The objective of the study was to determine the long-term mortality and the causes of death in patients diagnosed with pneumococcal meningitis. The authors performed a nationwide, population-based cohort study including all Danish patients diagnosed with pneumococcal meningitis from 1977 through 2006 and alive 1 year after diagnosis. Data were retrieved from medical databases in Denmark. The absolute and relative risks of all-cause and cause-specific death were analyzed by using Kaplan-Meier survival curves, Poisson regression analysis, Cox regression analysis, and cumulative incidence functions. The authors identified 2,131 pneumococcal meningitis patients and an age- and gender-matched, population-based cohort of 8,524 individuals. Compared with the background population, the pneumococcal meningitis patients had an increased long-term mortality varying from an 8-fold increased mortality in the age category 0-<20 years to a 1.5-fold increased mortality in those aged 60-<80 years. The increased risk of death stemmed from neoplasms, liver diseases, and nervous system diseases. The excess mortality due to neoplasms stemmed mainly from a 5-fold increased risk of death due to hematologic neoplasms. To improve survival in patients surviving the acute phase of pneumococcal meningitis, physicians should meticulously screen this patient population for neurologic sequelae and comorbidity predisposing to the disease.
[Show abstract][Hide abstract] ABSTRACT: Proper timing is a critical aspect of motor learning. We report a relationship between a representation of time and an expression of learned timing in neurons in the smooth eye movement region of the frontal eye fields (FEF(SEM)). During prelearning pursuit of target motion at a constant velocity, each FEF(SEM) neuron is most active at a distinct time relative to the onset of pursuit tracking. In response to an instructive change in target direction, a neuron expresses the most learning when the instruction occurs near the time of its maximal participation in prelearning pursuit. Different neurons are most active, and undergo the most learning, at distinct times during pursuit. We suggest that the representation of time in the FEF(SEM) drives learning that is temporally linked to an instructive change in target motion, and that this may be a general function of motor areas of the cortex.
[Show abstract][Hide abstract] ABSTRACT: With high short-term mortality and substantial excess morbidity among survivors, tuberculous meningitis (TBM) is the most severe manifestation of extra-pulmonary tuberculosis (TB). The objective of this study was to assess the long-term mortality and causes of death in a TBM patient population compared to the background population.
A nationwide cohort study was conducted enrolling patients notified with TBM in Denmark from 1972-2008 and alive one year after TBM diagnosis. Data was extracted from national registries. From the background population we identified a control cohort of individuals matched on gender and date of birth. Kaplan-Meier survival curves and Cox regression analysis were used to estimate mortality rate ratios (MRR) and analyse causes of death.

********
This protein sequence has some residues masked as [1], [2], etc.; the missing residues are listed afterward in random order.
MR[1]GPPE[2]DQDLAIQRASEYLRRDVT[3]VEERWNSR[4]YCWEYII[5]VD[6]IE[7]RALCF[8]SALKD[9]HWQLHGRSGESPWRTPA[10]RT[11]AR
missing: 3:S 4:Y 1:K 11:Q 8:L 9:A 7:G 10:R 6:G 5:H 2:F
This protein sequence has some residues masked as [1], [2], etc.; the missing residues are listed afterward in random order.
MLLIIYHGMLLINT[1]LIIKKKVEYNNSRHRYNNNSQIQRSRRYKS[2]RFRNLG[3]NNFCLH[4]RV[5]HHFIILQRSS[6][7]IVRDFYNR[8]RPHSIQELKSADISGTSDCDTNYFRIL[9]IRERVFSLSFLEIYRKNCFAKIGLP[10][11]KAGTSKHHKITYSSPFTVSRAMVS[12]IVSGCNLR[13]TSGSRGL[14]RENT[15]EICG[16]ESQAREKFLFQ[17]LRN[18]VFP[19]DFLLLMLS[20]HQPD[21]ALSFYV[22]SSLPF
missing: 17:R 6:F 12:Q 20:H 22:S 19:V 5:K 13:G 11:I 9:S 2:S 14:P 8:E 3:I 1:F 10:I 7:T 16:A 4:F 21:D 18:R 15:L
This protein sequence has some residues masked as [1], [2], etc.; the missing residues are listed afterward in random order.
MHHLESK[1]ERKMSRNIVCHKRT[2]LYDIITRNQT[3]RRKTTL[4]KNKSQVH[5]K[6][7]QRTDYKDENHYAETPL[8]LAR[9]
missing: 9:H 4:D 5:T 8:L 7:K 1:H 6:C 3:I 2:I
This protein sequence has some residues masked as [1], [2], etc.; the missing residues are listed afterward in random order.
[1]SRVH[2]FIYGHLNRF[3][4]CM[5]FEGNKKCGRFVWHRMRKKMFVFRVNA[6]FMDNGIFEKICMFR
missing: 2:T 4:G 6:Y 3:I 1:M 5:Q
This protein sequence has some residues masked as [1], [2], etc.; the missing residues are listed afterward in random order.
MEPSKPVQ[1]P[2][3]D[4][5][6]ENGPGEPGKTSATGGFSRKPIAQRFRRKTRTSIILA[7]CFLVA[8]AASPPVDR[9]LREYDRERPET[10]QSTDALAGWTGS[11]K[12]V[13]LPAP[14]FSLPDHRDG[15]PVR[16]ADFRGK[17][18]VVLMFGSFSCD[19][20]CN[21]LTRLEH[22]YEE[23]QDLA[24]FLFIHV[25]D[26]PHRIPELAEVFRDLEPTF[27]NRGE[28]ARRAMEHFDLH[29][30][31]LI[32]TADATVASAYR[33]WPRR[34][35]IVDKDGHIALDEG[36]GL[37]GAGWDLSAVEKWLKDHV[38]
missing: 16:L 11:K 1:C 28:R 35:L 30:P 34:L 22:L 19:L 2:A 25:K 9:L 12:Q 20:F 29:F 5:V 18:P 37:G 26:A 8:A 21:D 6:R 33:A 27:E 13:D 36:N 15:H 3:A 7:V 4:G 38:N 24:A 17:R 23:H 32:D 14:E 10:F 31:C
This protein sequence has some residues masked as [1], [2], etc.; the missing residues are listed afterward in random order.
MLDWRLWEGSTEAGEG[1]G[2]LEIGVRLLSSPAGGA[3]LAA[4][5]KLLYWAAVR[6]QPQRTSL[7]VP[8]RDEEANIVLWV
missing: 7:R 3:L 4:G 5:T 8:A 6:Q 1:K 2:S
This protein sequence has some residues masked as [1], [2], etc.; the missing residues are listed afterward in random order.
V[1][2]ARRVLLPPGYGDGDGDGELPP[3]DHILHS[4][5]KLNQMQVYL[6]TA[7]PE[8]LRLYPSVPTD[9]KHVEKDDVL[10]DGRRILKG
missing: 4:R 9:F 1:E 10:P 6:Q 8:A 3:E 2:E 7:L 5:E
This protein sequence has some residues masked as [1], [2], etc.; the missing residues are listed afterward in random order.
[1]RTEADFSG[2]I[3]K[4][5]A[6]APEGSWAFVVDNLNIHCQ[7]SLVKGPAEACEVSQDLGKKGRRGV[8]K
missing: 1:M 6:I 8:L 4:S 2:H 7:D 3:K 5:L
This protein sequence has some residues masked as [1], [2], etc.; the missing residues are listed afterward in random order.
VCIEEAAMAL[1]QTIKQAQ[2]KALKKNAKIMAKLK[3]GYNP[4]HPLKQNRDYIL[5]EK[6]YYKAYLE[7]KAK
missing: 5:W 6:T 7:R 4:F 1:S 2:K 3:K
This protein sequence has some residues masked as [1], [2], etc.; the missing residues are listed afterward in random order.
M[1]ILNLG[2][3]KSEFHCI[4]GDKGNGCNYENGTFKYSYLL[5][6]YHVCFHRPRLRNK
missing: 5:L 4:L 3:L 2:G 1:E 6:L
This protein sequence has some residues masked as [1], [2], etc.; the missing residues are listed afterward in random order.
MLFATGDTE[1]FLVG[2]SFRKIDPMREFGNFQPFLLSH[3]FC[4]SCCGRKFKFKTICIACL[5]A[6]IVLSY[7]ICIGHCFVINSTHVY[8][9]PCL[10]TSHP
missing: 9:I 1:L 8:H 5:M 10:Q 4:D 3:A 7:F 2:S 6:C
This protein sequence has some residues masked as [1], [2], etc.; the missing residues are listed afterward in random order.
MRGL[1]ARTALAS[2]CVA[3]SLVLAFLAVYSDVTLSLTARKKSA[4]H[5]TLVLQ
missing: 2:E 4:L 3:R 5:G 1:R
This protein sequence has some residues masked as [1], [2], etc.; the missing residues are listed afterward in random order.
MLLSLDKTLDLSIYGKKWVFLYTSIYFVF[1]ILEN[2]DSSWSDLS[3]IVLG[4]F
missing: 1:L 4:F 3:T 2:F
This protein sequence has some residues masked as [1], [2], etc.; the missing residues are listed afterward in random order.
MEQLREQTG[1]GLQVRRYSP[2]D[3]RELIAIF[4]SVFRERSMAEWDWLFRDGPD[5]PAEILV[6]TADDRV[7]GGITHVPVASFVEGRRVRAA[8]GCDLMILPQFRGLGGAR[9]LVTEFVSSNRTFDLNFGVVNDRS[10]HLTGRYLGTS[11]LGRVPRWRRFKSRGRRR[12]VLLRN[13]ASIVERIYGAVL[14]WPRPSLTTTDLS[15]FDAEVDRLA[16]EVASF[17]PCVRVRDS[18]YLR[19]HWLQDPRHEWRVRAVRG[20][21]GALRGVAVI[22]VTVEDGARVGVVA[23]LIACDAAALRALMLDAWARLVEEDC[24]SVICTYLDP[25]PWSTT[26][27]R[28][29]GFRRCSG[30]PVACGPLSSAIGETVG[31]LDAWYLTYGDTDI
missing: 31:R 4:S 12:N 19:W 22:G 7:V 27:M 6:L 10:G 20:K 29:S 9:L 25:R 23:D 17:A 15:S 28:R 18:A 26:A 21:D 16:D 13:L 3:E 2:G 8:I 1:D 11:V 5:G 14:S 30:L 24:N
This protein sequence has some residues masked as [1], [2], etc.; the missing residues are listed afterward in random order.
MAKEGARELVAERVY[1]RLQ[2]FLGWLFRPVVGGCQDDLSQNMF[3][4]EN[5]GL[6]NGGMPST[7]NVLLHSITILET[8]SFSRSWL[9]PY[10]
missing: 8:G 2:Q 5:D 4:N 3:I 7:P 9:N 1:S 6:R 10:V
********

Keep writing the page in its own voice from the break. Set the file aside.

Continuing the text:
A total of 55 TBM patients and 550 individuals from the background population were included in the study. Eighteen patients (32.7%) and 107 population controls (19.5%) died during the observation period. The overall MRR was 1.79 (95%CI: 1.09-2.95) for TBM patients compared to the population control cohort. TBM patients in the age group 31-60 years at time of diagnosis had the highest relative risk of death (MRR 2.68; 95%CI 1.34-5.34). The TBM patients had a higher risk of death due to infectious disease, but not from other causes of death.
Adult TBM patients have an almost two-fold increased long-term mortality and the excess mortality stems from infectious disease related causes of death.
PLoS ONE 11/2011; 6(11):e27900. DOI:10.1371/journal.pone.0027900 · 3.23 Impact Factor
[Show abstract][Hide abstract] ABSTRACT: To determine the long-term mortality, the causes of death and the incidence of cancer in listeria meningitis patients.
Nationwide, population-based cohort study including all adult patients diagnosed with listeria meningitis from 1977 to 2006 and alive 1 year after diagnosis, and an age-and gender-matched, population control cohort. Kaplan-Meier tables, Cox regression analysis and cumulative incidence function were used as outcome analyses.
We identified 114 listeria meningitis patients and 1026 population controls. The adjusted mortality rate ratio (MRR) for listeria meningitis patients the first 5 years of follow-up was 2.35(95% confidence interval (CI) 1.60-3.45) thereafter the MRR was 0.93(95% CI: 0.56-1.55). Listeria meningitis patients had an increased risk of death due to cancer the first 5 years of follow-up, and in the same period patients above 50 years of age had a 2-fold increased risk of being diagnosed with cancer, thereafter the risks declined to that of the background population.
The long-term mortality in adult patients diagnosed with listeria meningitis was increased the first 5 years of follow-up, mainly due to death from cancer, thereafter the mortality did not differ from the background population. To improve survival this patient population should be meticulously screened for predisposing conditions, mainly underlying malignant diseases.
The Journal of infection 01/2012; 64(1):34-40. DOI:10.1016/j.jinf.2011.10.003 · 4.44 Impact Factor
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